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2000 Malibu Road is a prime time American soap opera that aired on CBS in the summer of 1992. The series stars Drew Barrymore, Jennifer Beals, Brian Bloom, Scott Bryce, Lisa Hartman, Tuesday Knight and Michael T. Weiss.[1]

2000 Malibu Road
GenreSoap opera
Created byTerry Louise Fisher
Written byKimberly Costello
Terry Louise Fisher
Directed byJoel Schumacher
StarringDrew Barrymore
Jennifer Beals
Brian Bloom
Scott Bryce
Lisa Hartman
Tuesday Knight
Michael T. Weiss
Theme music composerJohn Newton Howard
Composer(s)Marty Davich
Country of originUnited States
Original language(s)English
No. of seasons1
No. of episodes6
Production
Executive producer(s)Terry Louise Fisher
Joel Schumacher
Aaron Spelling
E. Duke Vincent
Producer(s)Darren Frankel
Running time22–24 minutes
Production company(s)Fisher Entertainment
Joel Schumacher Productions
Spelling Television
DistributorSpelling Television
CBS Paramount Television
CBS Television Distribution (current as of 2007)
Release
Original networkCBS
Original releaseAugust 23 (1992-08-23) –
September 9, 1992 (1992-09-09)

Contents

PlotEdit

The show deals with four women living together at a beach house located at 2000 Malibu Road: Jade (Lisa Hartman), a former prostitute trying to get out of the profession; Perry (Jennifer Beals), a young lawyer also escaping from her past (i.e. a slain fiancé police officer and a serious drinking problem); Lindsay (Drew Barrymore), a would-be actress trying to get the right break; and Joy (Tuesday Knight), Lindsay's overweight, overprotective, two-faced, manipulative sister, who also served as her agent. Jade owned the house. In order to leave her profession as a high priced prostitute, she took in roommates to help her pay for the house.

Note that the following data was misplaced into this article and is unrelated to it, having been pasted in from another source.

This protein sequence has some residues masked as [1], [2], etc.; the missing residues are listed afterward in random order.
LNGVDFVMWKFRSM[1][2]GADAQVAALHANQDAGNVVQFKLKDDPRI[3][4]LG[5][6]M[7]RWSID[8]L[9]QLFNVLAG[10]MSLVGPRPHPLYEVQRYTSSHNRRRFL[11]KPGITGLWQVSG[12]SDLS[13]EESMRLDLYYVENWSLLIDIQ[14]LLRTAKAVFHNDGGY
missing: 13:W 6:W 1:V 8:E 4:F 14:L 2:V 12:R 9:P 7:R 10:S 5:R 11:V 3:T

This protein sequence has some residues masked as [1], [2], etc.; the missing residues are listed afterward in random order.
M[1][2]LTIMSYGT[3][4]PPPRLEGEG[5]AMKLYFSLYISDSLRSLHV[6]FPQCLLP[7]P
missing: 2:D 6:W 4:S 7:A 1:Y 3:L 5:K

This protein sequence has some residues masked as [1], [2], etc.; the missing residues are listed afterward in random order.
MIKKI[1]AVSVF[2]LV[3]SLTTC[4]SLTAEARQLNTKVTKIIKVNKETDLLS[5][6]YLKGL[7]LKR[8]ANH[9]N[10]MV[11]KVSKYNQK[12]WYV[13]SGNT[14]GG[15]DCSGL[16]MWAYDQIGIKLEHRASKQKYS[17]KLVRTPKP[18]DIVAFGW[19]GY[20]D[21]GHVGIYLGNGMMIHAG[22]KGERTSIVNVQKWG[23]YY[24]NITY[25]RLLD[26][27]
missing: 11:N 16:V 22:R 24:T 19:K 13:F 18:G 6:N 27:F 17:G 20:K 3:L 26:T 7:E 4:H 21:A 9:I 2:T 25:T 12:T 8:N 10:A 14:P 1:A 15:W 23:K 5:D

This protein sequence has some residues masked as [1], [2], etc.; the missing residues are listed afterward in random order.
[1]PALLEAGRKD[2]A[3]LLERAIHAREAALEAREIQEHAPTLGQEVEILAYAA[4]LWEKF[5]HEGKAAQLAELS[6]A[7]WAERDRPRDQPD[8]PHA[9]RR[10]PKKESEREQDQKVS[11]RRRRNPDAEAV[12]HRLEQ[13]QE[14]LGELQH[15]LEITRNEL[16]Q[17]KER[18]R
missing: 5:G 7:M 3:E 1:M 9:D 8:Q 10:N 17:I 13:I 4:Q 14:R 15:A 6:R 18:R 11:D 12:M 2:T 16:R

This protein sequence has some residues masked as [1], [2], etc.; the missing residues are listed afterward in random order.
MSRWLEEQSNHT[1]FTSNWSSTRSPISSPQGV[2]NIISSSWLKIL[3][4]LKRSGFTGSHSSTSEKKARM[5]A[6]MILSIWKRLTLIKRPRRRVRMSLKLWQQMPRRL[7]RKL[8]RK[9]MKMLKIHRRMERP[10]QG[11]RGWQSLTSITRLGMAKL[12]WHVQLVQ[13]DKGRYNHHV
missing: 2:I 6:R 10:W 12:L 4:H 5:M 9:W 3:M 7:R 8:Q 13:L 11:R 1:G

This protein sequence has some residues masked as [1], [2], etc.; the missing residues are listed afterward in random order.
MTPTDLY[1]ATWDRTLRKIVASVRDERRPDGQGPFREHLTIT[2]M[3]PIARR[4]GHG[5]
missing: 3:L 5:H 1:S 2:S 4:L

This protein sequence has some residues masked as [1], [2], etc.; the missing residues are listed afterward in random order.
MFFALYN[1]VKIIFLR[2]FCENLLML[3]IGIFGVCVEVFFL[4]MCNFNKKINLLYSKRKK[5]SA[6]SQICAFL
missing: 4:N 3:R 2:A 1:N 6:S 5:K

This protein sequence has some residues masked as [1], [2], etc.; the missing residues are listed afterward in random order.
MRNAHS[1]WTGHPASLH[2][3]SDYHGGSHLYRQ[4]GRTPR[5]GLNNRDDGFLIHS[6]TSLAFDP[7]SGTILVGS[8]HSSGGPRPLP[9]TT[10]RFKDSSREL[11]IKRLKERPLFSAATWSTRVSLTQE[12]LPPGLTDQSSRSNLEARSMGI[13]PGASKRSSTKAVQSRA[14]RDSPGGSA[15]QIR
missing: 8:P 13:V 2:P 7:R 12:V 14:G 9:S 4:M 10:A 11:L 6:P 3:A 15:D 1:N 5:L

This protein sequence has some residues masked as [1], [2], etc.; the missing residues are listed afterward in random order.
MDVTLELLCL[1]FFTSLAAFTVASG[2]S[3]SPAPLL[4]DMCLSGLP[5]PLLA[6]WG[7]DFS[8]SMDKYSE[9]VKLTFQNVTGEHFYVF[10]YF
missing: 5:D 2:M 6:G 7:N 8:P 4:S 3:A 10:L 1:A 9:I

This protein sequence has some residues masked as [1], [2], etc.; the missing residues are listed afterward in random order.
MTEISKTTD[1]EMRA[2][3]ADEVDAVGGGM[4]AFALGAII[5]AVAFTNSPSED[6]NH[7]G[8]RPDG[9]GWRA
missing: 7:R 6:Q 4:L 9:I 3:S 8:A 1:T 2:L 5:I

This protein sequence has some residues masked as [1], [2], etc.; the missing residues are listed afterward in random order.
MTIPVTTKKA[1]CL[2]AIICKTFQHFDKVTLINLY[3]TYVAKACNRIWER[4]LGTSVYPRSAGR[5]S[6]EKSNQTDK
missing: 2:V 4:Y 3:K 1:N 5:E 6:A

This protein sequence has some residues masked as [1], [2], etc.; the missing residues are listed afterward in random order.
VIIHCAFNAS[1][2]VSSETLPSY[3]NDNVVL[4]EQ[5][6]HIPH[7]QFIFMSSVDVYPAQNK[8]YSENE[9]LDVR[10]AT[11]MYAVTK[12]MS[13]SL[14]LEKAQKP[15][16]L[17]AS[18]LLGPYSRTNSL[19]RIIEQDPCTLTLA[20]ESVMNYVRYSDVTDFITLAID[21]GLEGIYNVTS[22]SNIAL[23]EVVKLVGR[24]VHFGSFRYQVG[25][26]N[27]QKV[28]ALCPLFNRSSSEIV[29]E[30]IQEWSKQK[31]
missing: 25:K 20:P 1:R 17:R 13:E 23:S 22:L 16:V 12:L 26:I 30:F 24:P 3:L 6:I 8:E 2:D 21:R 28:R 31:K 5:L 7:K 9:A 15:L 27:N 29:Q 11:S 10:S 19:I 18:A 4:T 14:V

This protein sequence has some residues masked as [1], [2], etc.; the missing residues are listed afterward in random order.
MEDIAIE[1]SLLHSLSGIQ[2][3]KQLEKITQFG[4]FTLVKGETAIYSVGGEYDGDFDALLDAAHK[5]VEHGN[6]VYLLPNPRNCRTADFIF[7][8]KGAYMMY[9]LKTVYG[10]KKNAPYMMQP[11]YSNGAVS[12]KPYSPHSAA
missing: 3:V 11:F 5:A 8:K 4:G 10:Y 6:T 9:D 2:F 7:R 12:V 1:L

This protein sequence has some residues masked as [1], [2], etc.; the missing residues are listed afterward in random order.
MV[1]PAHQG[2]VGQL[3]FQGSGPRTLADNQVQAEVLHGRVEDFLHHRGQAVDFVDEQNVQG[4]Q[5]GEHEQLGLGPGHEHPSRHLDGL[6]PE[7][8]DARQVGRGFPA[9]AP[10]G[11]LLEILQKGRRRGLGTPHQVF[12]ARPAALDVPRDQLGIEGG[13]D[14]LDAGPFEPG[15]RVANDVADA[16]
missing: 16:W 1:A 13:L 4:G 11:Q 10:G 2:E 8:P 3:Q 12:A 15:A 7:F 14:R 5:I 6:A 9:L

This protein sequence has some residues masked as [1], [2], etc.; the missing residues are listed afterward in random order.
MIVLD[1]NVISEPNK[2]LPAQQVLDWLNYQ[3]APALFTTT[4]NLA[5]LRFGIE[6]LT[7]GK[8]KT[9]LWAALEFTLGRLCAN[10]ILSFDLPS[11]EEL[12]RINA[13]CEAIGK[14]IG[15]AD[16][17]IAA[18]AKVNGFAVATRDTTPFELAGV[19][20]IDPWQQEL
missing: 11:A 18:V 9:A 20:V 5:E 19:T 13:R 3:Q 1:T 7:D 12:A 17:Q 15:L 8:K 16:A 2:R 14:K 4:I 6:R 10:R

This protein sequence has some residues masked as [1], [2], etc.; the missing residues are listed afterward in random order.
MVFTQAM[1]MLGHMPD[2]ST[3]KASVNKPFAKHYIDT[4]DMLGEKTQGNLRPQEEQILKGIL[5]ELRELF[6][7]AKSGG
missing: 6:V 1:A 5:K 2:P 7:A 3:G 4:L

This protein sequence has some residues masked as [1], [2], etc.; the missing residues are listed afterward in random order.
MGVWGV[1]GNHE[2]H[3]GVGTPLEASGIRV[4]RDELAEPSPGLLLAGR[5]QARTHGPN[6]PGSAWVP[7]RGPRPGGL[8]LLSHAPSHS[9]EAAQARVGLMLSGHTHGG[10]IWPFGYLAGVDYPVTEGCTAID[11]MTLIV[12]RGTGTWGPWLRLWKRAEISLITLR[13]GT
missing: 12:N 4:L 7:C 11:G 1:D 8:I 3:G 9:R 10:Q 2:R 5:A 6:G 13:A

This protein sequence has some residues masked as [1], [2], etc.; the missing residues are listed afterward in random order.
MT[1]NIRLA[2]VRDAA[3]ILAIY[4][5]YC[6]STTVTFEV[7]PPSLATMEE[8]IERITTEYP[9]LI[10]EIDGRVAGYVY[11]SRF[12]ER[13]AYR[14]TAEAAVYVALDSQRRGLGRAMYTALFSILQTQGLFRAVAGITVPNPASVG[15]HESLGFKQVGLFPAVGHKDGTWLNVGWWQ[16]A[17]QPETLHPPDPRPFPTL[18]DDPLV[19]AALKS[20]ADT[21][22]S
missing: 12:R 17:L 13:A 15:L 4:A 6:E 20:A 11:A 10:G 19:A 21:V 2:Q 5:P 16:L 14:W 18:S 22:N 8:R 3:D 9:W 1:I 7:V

The series ended with several unresolved cliffhangers: Roger (Michael T. Weiss) was seen raping and beating Perry in a stairwell. Meanwhile, Porter's (Mitch Ryan) men shot Hal (Robert Foxworth) dead, and after arguing with Lindsay upon discovering she was sleeping with Eric (Brian Bloom), Joy was struck by lightning.[2] Lisa Hartman provided a closing narration to serve as a (perfunctory) tie-up for the characters, though possibly only on overseas broadcasts.[3]

CastEdit

ProductionEdit

The series was executive produced by Aaron Spelling, E. Duke Vincent, series creator Terry Louise Fisher, and Joel Schumacher, who also served as director.[4]

EpisodesEdit

Joel Schumaker directed at least the first five of the series' episodes.

List of 2000 Malibu Road episodes
No.TitleOriginal air dateProd.
code [5]
1"Episode 1"
"Pilot"
August 23, 1992 (1992-08-23)2709-001
2"Episode 2"August 23, 1992 (1992-08-23)2709-002
3"Episode 3"August 26, 1992 (1992-08-26)2709-003
4"Episode 4"September 2, 1992 (1992-09-02)2709-004
5"Episode 5"September 9, 1992 (1992-09-09)2709-005
6"Episode 6"September 9, 1992 (1992-09-09)2709-006

ReceptionEdit

The series premiere earned decent ratings, but ratings fell from there and it was canceled after six episodes. According to executive producer Aaron Spelling, producers could not come to terms on license fees.[4] However, Lisa Hartman had another version: as 2000 Malibu Road was facing Melrose Place in the same timeslot, Spelling was competing with himself and didn't want to weaken the ratings of Melrose Place.[6]

ReferencesEdit

  1. ^ Brooks, Tim; Marsh, Earle (2003). "2000 Malibu Road (Serial Drama)". The Complete Directory to Prime Time Network and Cable TV Shows 1946–Present (8th ed.). New York: Ballantine Books. p. 1246. ISBN 978-0-345-45542-0.
  2. ^ To Be DIScontinued! - The Hall of Unresolved TV Cliffhangers: 1990-95
  3. ^ Usenet post on 2000 Malibu Road in alt.tv.melrose-place
  4. ^ a b Spelling, Aaron; Graham, Jefferson (2002). Aaron Spelling: A Prime-Time Life. Macmillan. p. 223. ISBN 0-312-31344-6.
  5. ^ From the United States Copyright Office catalog: "Public Catalog - Copyright Catalog (1978 to present) - Basic Search [search: "Freshman Dorm"]". United States Copyright Office. Retrieved 2017-07-20.
  6. ^ "Sing no sad songs for Lisa Hartman Black". The Nevada Daily Mail. March 21, 1993.

External linksEdit